It has a small operation in Ashkelon in Israel but this only produces the syrups which are extras to the main device. see Soda Stream, who profits.

  2. RJL
    April 10, 2013, 2:30 pm

    You know, Pamela, your friend Abbas, couple of years back, wanted to stop Palestinians from working in any business (espec. construction) in the W.Bank. Nothing ever came of it, and he was opposed by his own people, for lack of jobs elsewhere. You could, of course, argue the PA economy doesn’t grow sufficiently d/t the occupation, and no doubt there’s truth in that. There is some foreign investment in the W.Bank, and some wealthy Palestinians in the “diaspora” have returned to start businesses, too. Yet, many more companies are reluctant, because of the terrible corruption and lack of transparency. I.E.-money doesn’t go where it should, ends up in some powerful peoples’ pockets, and no lawyer can help you. To a large degree, that is true of some current east European economies as well. The PA needs to modernize and bring its own house into order, aside from the severely curtailed freedom of speech there, before international companies flock to invest. Yes, there’s definitely a pool of well educated talent there, but their own (long overdue election) “government” stifles necessary investment through their own faults.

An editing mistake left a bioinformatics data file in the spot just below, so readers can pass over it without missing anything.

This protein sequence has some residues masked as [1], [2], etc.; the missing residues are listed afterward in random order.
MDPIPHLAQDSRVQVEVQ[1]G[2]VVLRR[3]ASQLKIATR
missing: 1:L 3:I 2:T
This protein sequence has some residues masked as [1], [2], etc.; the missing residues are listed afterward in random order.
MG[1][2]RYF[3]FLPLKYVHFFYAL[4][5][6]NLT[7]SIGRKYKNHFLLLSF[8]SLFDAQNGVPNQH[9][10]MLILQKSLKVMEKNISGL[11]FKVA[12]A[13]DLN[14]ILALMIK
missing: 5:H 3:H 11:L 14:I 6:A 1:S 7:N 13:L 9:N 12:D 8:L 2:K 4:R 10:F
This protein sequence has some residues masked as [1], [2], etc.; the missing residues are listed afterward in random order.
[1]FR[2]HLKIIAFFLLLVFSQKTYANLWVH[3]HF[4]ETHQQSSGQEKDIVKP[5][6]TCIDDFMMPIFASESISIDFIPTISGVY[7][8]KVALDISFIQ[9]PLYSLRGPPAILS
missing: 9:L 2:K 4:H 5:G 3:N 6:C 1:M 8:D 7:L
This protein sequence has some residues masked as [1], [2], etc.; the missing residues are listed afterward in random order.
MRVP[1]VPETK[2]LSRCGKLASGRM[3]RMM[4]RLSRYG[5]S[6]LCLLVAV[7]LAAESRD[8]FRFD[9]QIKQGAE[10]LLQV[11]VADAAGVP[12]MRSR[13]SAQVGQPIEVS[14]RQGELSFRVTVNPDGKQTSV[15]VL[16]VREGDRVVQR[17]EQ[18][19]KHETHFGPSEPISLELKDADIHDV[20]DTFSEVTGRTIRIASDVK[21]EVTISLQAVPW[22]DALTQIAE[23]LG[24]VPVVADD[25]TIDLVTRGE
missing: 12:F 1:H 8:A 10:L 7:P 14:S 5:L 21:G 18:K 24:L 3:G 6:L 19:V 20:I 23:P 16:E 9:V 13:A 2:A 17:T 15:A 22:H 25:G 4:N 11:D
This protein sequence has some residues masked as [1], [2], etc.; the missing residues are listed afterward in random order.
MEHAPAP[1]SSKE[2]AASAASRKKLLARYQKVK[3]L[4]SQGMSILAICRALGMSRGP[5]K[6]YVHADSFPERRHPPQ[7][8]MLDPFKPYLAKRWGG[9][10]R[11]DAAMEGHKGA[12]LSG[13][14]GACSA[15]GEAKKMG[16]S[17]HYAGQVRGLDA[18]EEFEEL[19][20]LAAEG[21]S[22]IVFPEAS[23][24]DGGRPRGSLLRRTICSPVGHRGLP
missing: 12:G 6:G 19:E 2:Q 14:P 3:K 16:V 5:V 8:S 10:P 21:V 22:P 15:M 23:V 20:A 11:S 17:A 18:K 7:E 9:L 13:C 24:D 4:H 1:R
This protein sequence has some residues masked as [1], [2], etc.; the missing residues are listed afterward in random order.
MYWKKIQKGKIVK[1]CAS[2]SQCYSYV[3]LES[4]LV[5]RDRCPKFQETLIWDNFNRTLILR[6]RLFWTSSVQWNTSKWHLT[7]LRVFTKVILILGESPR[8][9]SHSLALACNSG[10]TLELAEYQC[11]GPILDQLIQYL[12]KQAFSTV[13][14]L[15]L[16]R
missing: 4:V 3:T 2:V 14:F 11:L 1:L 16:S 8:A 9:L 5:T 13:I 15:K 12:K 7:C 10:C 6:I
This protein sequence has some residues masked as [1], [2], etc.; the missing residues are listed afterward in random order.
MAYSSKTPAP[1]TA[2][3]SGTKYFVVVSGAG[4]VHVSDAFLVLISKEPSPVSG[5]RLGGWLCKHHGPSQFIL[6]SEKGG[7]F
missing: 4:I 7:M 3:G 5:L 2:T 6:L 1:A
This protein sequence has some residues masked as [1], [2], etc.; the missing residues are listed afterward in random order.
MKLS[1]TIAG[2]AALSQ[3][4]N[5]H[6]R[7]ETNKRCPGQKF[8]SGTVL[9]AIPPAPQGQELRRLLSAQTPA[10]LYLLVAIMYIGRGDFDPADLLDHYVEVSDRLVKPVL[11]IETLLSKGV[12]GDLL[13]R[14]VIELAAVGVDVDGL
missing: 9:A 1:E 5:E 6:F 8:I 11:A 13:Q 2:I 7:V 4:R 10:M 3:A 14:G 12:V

3. alfa
    April 10, 2013, 2:58 pm

    Hi Pamela, Good to learn a bit about your tour experiences. I missed the Tattered Cover event, the storm, I live 180 from Denver, hope to see you in Boulder tomorrow.

    I am hoping you would come to the BDS conference Saturday, ?

    • Pamela Olson
      April 10, 2013, 6:47 pm